School districts across the country have spent the summer hedging bets on how the 2020-21 year would begin amid COVID-19.

Now, as students fill backpacks to return to school in-person or online, Digital Privacy News is examining how this year will impact students’ and teachers’ privacy.

“We are behind the eight-ball,” said Rick Hess of the American Enterprise Institute. “These are conversations we should have been facilitating in May and June.”

Today’s report discusses the privacy dilemmas involved in recording and sharing student lessons.

Monica Herman (name has been changed) teaches fourth grade in New Jersey. She is teaching completely online this fall.

In previous years, Herman used Screencastify to record lessons of her voice alongside a text or slide deck. Then, she posted the videos in Google Classroom to share with students.

However, thinking toward this year, Herman questioned the privacy implications of streaming live lessons from her classroom.

Continue reading “Recording, Sharing Lessons Spur Debate on How to Record Right”

Unenforceable Urban Legend?

Teacher Waivers for COVID Raise Privacy Fears as Schools Re-Open for New Year

By Samantha Cleaver

First of a series.

School districts across the country have spent the summer hedging bets on how the 2020-21 year would begin amid COVID-19.

Now, as students fill backpacks to return to school in-person or online, Digital Privacy News is examining how this school year will impact students’ and teachers’ privacy.

“We are behind the eight-ball,” said Rick Hess of the American Enterprise Institute. “These are conversations we should have been facilitating in May and June.”

In this three-day series, Digital Privacy News examines issues that have emerged at the start of this school year.

Today’s report addresses liability waivers that teachers are being asked to sign to protect districts should they or their students contract COVID.

As schools start to re-open and teachers return, school boards, districts, even Congress are thinking about liability.

Continue reading “Unenforceable Urban Legend?”

Public PPP Loan Data Strips Anonymity From Private Firms

By Joanne Cleaver

Fuse Financial Partners received a $150,000 potentially forgivable loan through the Paycheck Protection Program (PPP), created by Congress as part of the federal CARES Act.

And the whole world knows about it.

David Worrell, the firm’s managing partner, used the money as Congress intended: to continuing paying his 10 employees.

Continue reading “Public PPP Loan Data Strips Anonymity From Private Firms”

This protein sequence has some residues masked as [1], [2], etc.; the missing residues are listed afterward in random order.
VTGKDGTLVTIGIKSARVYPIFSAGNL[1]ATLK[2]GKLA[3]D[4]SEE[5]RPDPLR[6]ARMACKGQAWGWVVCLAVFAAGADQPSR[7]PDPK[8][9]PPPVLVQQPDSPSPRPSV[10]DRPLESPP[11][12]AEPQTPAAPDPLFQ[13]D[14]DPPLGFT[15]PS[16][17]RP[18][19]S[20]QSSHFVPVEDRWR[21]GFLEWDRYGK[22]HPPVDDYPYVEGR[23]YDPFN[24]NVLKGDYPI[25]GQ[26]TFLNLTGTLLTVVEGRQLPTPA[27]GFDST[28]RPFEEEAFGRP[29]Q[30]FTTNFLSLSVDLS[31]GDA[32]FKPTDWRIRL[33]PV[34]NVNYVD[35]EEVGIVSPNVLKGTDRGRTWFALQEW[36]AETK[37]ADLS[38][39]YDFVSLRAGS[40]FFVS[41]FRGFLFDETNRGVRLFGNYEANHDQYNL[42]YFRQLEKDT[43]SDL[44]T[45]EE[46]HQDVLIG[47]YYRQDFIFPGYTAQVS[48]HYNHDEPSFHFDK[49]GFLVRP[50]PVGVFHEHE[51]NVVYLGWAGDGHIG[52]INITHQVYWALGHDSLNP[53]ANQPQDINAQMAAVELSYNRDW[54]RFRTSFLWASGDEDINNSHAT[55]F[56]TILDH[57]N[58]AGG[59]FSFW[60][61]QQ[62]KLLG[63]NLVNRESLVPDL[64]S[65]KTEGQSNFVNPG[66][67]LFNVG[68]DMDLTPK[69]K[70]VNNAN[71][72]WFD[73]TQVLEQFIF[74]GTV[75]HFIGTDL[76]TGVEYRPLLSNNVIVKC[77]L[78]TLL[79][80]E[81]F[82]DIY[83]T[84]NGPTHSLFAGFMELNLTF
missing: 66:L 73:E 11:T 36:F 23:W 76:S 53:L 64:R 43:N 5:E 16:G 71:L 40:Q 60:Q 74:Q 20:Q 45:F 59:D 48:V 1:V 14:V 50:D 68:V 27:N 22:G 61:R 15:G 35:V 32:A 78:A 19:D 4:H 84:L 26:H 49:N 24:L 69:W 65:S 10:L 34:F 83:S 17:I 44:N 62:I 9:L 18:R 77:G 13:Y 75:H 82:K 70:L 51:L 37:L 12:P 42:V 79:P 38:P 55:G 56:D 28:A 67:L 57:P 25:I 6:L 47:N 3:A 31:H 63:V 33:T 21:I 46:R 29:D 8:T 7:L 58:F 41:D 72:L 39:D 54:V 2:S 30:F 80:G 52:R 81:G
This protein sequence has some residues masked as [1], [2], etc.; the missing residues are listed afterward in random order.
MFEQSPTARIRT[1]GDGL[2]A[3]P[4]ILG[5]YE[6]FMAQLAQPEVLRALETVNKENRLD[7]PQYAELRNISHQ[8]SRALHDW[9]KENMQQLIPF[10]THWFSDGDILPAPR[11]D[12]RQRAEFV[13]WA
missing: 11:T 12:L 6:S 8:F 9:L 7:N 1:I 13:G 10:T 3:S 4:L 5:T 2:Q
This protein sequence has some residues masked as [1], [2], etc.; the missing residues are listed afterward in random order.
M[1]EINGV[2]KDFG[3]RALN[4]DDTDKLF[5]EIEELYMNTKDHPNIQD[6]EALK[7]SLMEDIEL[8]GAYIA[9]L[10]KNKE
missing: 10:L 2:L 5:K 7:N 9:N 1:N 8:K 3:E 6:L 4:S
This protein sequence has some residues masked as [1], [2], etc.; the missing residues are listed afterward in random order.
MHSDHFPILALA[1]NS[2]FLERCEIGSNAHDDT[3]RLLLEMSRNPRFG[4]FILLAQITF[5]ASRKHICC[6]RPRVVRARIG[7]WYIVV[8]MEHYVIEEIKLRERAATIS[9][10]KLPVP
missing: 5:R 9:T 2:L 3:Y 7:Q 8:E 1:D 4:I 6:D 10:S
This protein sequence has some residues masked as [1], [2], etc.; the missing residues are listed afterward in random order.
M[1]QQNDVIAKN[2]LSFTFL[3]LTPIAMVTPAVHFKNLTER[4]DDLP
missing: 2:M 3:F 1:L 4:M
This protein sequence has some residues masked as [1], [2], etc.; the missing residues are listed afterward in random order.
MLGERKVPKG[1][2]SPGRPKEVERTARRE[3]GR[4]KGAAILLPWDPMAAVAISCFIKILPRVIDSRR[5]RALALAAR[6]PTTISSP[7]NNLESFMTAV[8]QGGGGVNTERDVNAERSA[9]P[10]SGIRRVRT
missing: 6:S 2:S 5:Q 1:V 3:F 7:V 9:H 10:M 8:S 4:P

GOP Using ‘Smart Badges’ at Convention, Raising Privacy Flags

By Joanne Cleaver 

Tagged so they can be bagged.

Participants in the Republican National Convention next week will wear electronic “smart badges” that document their movements to speed contact-tracing should anyone subsequently develop COVID-19.

Some elements of the scaled-down convention will be held in Charlotte, N.C., Monday through Thursday. Attendees will be assigned badges that communicate with one another to document where the badge-wearers are, and who they move close to, within the confines of the location. 

Continue reading “GOP Using ‘Smart Badges’ at Convention, Raising Privacy Flags”

EEOC Says ADA Bars Employee Antibody Testing, For Now

By Myrle Croasdale

Employers can check employees’ temperatures, and they can require a COVID-19 virus test. Both as a condition for returning to work.

But what they can’t do, at least for now, is ask them to submit to a COVID antibody test.

In June, the U.S. Equal Employment Opportunity Commission (EEOC) determined that under the Americans with Disabilities Act (ADA), an antibody test was a medical examination and that employees with these antibodies did not present a direct threat to others at work.

“The ADA at this time does not allow employers to require antibody testing before allowing employees to re-enter the workplace,” the EEOC announcement said.

The ADA governs disability-related inquiries and medical exams and prohibits employers from excluding employees with a disability from the workplace for health and safety reasons unless the employee’s health poses a direct threat to others.

“An antibody test at this time does not meet the ADA’s ‘job-related and consistent with business necessity’ standard for medical examinations,” the commission stated.

The key here, some experts told Digital Privacy News, is the “direct threat” issue.

Continue reading “EEOC Says ADA Bars Employee Antibody Testing, For Now”